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  1. 1

    Michael Mcguckin

    First off, magnesium sulfate (MgSO4) IS a salt … it’s just not NaCl (sodium chloride),which is table salt. It is the sulfate salt of Mg.
    Secondly, it is NOT a “natural” laxative in the sense of “natural” vs. “drug”. It IS a drug, just one that is a simple natural compound.
    As for it’s safety: Magnesium sulfate is in the class of “Osmotic laxatives”. It is a strong laxative. You confirm your ignorance by correctly calling it a “saline (salt) laxative”. Saline MEANS salt!
    As for it’s usage, it is used for bowel cleansing prior to colonoscopy. It works to evacuate the bowels completely utilizing chemical osmotic pressure. It is not unsafe per se but it’s not a good choice for casual usage, as it can seriously affect electrolyte (potassium, NaCl, etc.) balance and cause major side effects, especially in older adults and children. As a Registered Pharmacist I would NEVER recommend Epsom salt for anything other than topical (outside the body) uses. Yes, it could be used internally but there are so many other SAFER choices.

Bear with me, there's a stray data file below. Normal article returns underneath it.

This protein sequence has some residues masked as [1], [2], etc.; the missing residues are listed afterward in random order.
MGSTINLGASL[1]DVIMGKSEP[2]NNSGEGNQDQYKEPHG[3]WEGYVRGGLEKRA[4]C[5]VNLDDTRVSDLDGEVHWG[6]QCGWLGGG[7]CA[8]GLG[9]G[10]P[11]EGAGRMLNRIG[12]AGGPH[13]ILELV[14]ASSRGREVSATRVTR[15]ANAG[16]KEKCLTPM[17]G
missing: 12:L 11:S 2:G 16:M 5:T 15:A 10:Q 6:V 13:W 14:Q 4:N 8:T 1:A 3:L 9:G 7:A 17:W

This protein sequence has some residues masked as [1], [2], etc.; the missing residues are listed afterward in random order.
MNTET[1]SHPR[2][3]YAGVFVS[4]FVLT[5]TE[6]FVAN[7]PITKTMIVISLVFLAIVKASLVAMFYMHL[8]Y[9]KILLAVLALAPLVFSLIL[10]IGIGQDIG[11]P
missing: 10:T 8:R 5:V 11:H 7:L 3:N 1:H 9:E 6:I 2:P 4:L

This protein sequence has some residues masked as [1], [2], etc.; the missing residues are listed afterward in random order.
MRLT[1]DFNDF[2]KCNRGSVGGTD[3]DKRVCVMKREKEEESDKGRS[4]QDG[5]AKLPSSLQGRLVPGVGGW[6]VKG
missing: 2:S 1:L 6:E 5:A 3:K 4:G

People who are not medical professionals should NEVER act as such! You impart many incorrect and DANGEROUS “facts” and “advice”. For instance, dosages for topical usage (500 – 1000 mg) should NEVER be listed alongside advice to use a substance internally. Such a dose mistakenly given by a layman (commonly done) would be FATAL.
    You should get an MD, RPh, or an RN to fact check any medical articles … and … you, as a layperson, should stick to writing articles such as “watering your plants correctly” or the “best pizza joint” reviews.
    M. J. McGuckin RPh

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  2. 2

    Tommy

    I mean, congrats on your pharmacy degree, but even webMD confirms all that was said in the article. Maybe give med school a thought 🙂

    Reply

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